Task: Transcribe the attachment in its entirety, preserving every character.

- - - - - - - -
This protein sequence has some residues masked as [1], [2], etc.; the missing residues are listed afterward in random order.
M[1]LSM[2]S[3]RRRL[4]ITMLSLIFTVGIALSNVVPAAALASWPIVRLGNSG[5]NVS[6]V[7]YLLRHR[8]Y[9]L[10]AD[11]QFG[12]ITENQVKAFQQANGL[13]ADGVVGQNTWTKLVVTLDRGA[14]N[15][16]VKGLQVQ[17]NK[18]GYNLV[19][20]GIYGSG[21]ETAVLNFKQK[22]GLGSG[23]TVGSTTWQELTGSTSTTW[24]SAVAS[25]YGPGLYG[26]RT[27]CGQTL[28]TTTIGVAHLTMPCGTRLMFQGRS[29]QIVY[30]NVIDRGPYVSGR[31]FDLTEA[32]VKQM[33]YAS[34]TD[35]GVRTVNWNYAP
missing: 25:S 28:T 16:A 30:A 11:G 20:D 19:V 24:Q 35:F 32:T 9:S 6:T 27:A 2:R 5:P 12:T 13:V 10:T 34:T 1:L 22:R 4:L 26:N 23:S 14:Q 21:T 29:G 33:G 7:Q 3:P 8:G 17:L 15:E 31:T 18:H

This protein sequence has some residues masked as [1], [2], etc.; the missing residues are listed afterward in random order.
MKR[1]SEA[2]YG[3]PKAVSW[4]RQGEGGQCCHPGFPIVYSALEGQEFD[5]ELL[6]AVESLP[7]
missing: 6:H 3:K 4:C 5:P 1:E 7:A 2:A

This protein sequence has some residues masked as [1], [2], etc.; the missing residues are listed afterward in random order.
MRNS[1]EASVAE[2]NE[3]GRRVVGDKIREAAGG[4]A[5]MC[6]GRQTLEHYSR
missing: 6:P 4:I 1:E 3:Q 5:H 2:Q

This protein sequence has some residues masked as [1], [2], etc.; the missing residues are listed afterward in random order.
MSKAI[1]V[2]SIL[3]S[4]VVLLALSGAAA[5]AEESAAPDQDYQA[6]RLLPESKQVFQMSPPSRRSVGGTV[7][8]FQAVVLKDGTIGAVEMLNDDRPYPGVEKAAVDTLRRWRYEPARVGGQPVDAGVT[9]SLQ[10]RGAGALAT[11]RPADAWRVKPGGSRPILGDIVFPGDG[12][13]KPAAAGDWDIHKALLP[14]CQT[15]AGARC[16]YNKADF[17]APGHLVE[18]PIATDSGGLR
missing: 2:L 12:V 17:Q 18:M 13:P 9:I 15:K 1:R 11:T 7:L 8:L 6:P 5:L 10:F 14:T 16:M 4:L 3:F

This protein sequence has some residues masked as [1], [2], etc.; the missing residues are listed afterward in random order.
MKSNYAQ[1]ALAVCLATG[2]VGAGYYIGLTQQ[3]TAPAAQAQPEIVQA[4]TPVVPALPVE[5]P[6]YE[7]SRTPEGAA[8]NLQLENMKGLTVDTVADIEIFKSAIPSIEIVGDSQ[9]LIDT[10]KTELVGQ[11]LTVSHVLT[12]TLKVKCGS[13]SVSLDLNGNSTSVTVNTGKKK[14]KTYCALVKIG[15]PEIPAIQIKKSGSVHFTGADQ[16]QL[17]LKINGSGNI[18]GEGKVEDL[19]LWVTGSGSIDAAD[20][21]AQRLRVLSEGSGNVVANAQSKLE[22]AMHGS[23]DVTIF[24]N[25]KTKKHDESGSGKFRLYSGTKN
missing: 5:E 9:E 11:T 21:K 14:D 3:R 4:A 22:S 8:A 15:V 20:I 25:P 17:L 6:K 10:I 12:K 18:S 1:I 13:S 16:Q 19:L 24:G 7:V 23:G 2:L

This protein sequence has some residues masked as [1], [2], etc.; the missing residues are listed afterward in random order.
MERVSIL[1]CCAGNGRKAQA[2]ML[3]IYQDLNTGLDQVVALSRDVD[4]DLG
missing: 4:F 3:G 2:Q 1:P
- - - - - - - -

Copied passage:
This protein sequence has some residues masked as [1], [2], etc.; the missing residues are listed afterward in random order.
M[1]LSM[2]S[3]RRRL[4]ITMLSLIFTVGIALSNVVPAAALASWPIVRLGNSG[5]NVS[6]V[7]YLLRHR[8]Y[9]L[10]AD[11]QFG[12]ITENQVKAFQQANGL[13]ADGVVGQNTWTKLVVTLDRGA[14]N[15][16]VKGLQVQ[17]NK[18]GYNLV[19][20]GIYGSG[21]ETAVLNFKQK[22]GLGSG[23]TVGSTTWQELTGSTSTTW[24]SAVAS[25]YGPGLYG[26]RT[27]CGQTL[28]TTTIGVAHLTMPCGTRLMFQGRS[29]QIVY[30]NVIDRGPYVSGR[31]FDLTEA[32]VKQM[33]YAS[34]TD[35]GVRTVNWNYAP
missing: 25:S 28:T 16:A 30:A 11:G 20:D 19:V 24:Q 35:F 32:T 9:S 6:T 27:A 2:R 5:P 12:T 13:V 10:T 34:T 1:L 22:R 4:L 26:N 23:S 14:Q 21:T 29:G 33:G 7:Q 3:P 8:G 17:L 15:E 31:T 18:H

This protein sequence has some residues masked as [1], [2], etc.; the missing residues are listed afterward in random order.
MKR[1]SEA[2]YG[3]PKAVSW[4]RQGEGGQCCHPGFPIVYSALEGQEFD[5]ELL[6]AVESLP[7]
missing: 6:H 3:K 4:C 5:P 1:E 7:A 2:A

This protein sequence has some residues masked as [1], [2], etc.; the missing residues are listed afterward in random order.
MRNS[1]EASVAE[2]NE[3]GRRVVGDKIREAAGG[4]A[5]MC[6]GRQTLEHYSR
missing: 6:P 4:I 1:E 3:Q 5:H 2:Q

This protein sequence has some residues masked as [1], [2], etc.; the missing residues are listed afterward in random order.
MSKAI[1]V[2]SIL[3]S[4]VVLLALSGAAA[5]AEESAAPDQDYQA[6]RLLPESKQVFQMSPPSRRSVGGTV[7][8]FQAVVLKDGTIGAVEMLNDDRPYPGVEKAAVDTLRRWRYEPARVGGQPVDAGVT[9]SLQ[10]RGAGALAT[11]RPADAWRVKPGGSRPILGDIVFPGDG[12][13]KPAAAGDWDIHKALLP[14]CQT[15]AGARC[16]YNKADF[17]APGHLVE[18]PIATDSGGLR
missing: 2:L 12:V 17:Q 18:M 13:P 9:I 15:K 1:R 11:T 7:L 8:L 6:P 5:L 10:F 14:T 16:M 4:L 3:F

This protein sequence has some residues masked as [1], [2], etc.; the missing residues are listed afterward in random order.
MKSNYAQ[1]ALAVCLATG[2]VGAGYYIGLTQQ[3]TAPAAQAQPEIVQA[4]TPVVPALPVE[5]P[6]YE[7]SRTPEGAA[8]NLQLENMKGLTVDTVADIEIFKSAIPSIEIVGDSQ[9]LIDT[10]KTELVGQ[11]LTVSHVLT[12]TLKVKCGS[13]SVSLDLNGNSTSVTVNTGKKK[14]KTYCALVKIG[15]PEIPAIQIKKSGSVHFTGADQ[16]QL[17]LKINGSGNI[18]GEGKVEDL[19]LWVTGSGSIDAAD[20][21]AQRLRVLSEGSGNVVANAQSKLE[22]AMHGS[23]DVTIF[24]N[25]KTKKHDESGSGKFRLYSGTKN
missing: 5:E 9:E 11:T 21:K 14:D 3:R 4:A 22:S 8:A 15:V 20:I 25:P 17:L 6:K 10:I 12:K 18:S 1:I 13:S 16:Q 19:L 24:G 7:V 23:G 2:L

This protein sequence has some residues masked as [1], [2], etc.; the missing residues are listed afterward in random order.
MERVSIL[1]CCAGNGRKAQA[2]ML[3]IYQDLNTGLDQVVALSRDVD[4]DLG
missing: 4:F 3:G 2:Q 1:P